By the time Tha Carter IV came out, Wayne was already in initial grips of a total creative meltdown. Rebirth had come and gone, and was still seen as an anomaly on his record, an experiment that pushed the boundaries too far. Tha Carter IV got by on his inherent class and with the help of the smash hit “How To Love”. He could still flow, but his metaphors and similes were tragically weak, his mind descending in to a carousel of sex and drugs that resulted in lines like “I’m a diamond in the rough like a baby in the trash” and “Don’t fuck with Wayne, cuz when it Wayne’s it pours”. Being outshone by every guest was even more concerning. At the peak of his powers Wayne was absolutely no match for any emcee in the world, save for Eminem. Now his tired, weak attempts at punchlines fell depressingly flat, and those he chose to spend air time with rapped circles around him.
The felling of a colossus was complete by the time I Am Not A Human Being II came out in March. Once a lyrical might, a force to be reckoned with, an entity that existed seemingly separate from the genre he enriched and helped define, his legacy lay in tatters. IANAHB II, for die hard fans (like myself), didn’t fall quite as flat, but for the wider critical community, this was his final statement, last chance saloon for a project they’d invested hope in. Every mixtape, every guest verse up until this release was scrutinized. Dedication 4 was downloaded so ravishingly that Datpiff and Livemixtapes both crashed under the workload. Whilst the verdict was more positive than his latest release, patience was wearing thin for a Weezy comeback. IANAHB II was the final nail in the coffin, and whilst his highly publicized hospital visits may have spring-boarded him back in to the public eye for a week, it appears the critical and commercial communities are done waiting: they’ve given up hope.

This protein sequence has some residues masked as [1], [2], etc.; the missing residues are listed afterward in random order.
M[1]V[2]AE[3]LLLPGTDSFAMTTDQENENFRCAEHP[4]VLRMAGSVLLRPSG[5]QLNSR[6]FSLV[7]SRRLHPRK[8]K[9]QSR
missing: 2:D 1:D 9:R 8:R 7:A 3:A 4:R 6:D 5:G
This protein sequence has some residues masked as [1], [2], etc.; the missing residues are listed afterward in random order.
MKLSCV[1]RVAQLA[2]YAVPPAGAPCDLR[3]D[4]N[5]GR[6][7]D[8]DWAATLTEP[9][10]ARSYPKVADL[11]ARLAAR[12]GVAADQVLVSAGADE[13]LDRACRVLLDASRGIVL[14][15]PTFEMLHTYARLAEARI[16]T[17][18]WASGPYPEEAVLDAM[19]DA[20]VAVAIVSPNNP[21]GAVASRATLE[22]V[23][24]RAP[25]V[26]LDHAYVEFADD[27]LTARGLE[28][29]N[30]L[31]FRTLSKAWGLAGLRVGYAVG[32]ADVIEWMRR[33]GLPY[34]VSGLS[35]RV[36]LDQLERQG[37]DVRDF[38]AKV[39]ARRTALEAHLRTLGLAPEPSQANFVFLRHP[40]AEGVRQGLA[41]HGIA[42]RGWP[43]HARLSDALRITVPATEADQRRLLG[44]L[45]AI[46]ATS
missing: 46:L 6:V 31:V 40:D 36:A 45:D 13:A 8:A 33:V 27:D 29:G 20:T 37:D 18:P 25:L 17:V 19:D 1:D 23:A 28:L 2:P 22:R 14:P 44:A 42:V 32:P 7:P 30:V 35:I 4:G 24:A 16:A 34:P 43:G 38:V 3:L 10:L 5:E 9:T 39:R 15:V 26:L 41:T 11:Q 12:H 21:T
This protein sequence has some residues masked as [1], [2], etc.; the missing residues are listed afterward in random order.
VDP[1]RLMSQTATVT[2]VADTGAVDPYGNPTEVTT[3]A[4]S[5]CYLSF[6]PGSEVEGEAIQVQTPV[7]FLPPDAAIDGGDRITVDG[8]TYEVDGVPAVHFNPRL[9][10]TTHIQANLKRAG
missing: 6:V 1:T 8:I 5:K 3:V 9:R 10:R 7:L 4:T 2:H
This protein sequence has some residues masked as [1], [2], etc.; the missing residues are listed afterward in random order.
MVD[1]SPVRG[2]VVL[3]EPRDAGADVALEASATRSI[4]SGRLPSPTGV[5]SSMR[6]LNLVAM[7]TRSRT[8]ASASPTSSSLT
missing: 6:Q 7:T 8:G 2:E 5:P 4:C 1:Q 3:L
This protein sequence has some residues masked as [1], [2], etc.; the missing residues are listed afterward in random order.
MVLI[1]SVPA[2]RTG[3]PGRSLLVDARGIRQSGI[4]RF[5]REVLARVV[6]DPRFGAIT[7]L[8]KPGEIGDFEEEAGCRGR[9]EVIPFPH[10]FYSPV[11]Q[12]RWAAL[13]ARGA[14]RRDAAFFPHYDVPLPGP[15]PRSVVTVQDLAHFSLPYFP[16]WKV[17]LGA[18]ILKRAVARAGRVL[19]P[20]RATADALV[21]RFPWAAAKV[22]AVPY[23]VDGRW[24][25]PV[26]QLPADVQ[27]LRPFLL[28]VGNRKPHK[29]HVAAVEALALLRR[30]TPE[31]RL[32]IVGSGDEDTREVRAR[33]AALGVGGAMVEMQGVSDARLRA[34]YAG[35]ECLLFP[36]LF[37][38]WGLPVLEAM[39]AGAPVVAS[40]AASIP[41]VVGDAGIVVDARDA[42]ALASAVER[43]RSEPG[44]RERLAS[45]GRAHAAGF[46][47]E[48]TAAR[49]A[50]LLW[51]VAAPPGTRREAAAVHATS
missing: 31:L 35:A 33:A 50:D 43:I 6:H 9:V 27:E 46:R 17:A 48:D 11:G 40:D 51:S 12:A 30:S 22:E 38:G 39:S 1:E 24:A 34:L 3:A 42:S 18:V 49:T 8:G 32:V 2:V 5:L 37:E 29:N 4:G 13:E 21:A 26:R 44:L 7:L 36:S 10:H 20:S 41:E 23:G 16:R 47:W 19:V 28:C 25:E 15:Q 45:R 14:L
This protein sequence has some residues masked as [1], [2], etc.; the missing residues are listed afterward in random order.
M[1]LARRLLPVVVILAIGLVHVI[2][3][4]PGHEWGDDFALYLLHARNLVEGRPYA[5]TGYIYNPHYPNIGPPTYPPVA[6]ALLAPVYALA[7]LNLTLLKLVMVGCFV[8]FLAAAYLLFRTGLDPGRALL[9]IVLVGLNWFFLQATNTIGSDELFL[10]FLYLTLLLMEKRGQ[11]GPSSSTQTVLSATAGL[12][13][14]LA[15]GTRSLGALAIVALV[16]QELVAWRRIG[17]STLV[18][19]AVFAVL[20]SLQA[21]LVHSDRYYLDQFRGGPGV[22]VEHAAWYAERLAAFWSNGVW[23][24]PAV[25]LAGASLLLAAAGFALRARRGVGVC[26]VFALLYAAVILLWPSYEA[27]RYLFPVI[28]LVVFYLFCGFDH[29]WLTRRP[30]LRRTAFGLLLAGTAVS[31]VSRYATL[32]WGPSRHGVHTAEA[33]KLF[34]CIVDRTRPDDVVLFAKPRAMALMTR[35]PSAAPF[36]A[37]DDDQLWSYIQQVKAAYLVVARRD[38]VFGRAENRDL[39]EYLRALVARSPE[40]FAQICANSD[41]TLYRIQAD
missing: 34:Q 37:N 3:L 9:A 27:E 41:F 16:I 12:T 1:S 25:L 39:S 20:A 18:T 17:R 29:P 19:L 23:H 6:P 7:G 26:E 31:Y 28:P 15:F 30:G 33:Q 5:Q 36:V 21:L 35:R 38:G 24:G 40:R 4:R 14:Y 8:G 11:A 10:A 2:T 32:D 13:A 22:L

So what impact did he exert over the rap game? Was his a case of a star burning too bright too young? Plenty of artists have achieved longevity in their careers, Jay-Z has managed to stay relevant since his very first record, Eminem has come full circle and, in Recovery, created the essential modern day addiction blueprint. Snoop Dogg has become Snoop Lion and released a stunning record, Reincarnation. Outkast are still spoken of in hushed terms. None displayed the work ethic of Wayne, and that is his legacy. His influence over how mixtapes are used and perceived has literally created careers for the Lil B’s and Gucci Manes and Waka Flocka Flame’s of the world. Soulja Boy appeared on IANAHB II and was helplessly outgunned by Wayne, but Gunplay, who could be considered amongst the same company, bodied his verse and his senior counterpart. His contribution to Southern Hip Hop cannot be underestimated either. Once the golden period of the mid to late 90s wrapped up, the South slipped from collective consciousness until “Go D.J.” reminded everyone where bounce music originated, and just how insanely fun it could be.
Lil Wayne, whether you love him or hate him, will remain amongst the most influential ever to grace the microphone. And whilst all hope may now be lost for that stunning comeback record we crave so dearly, his stupidly prolific output means there’s plenty of past gold to indulge in whenever we feel the urge.